96 to an C<AUTODEF> submethod [conjectural] as appropriate to define the routine. This provides
97 a run-time mechanism for fallbacks. By default, these declarations
98 are taken at face value and do not specify any underlying semantics.
99 As such, they're a "shallow" interpretation.
100
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101 [Note: the following section on "is deep" may no longer be necessary given
102 the way metaoperators are now constructed.]
103
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104 However, sometimes you want to specify a "deep" interpretation of
105 your operators. That is, you're specifying the abstract operation,
106 which may be used by various shallow operators. Any deep multi
107 declarations will be "amplified" into all the shallow operators that
108 can be logically based on it. If you say:
109
110 multi sub infix:<%> (Us $us, Them $them) is deep { mymod($us,$them) }
111
112 then
113
114 multi sub infix:<%=> (Us $us, Them $them) { $us = $us % $them }
115
116 is also generated for you (unless you define it yourself).
117 The mappings of magical names to sub definitions is controlled by the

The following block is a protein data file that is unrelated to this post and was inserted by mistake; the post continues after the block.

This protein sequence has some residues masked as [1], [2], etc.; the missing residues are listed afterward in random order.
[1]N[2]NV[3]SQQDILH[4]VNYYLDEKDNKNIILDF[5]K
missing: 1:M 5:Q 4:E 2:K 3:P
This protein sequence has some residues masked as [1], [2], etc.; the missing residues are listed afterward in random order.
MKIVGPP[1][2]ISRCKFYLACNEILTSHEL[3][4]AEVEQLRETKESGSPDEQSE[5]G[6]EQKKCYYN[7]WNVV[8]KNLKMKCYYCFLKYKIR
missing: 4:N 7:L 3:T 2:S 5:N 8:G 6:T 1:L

118 C<%?DEEPMAGIC> compiler hash. Pragmas can influence the contents of
119 this hash over a lexical scope, so you could have different policies
120 on magical autogeneration. The default mappings correspond to the
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121 standard fallback mappings of Perl 5 overloading.
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122
123 These deep mappings are mainly intended for infix operators that would have
124 difficulty naming all their variants. Prefix operators tend to be simpler;
125 note in particular that
126
127 multi prefix:<~> is deep {...}
128
129 is better written:
130
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131 method Stringy {...}
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132
133 (see below).
134
135 =head1 Type Casting
136
137 A class may define methods that allow it to respond as if it were a
138 routine, array, or hash. The long forms are as follows:
139
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140 method postcircumfix:<( )> (|capture) {...}
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141 method postcircumfix:<[ ]> (**@slice) {...}
142 method postcircumfix:<{ }> (**@slice) {...}
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143
144 Those are a bit unwieldy, so you may also use these short forms:
145
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146 method &.( |capture ) {...}
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147 method @.[ **@slice ] {...}
148 method %.{ **@slice } {...}
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149
150 The sigil-dot sequence in these short forms autogenerates the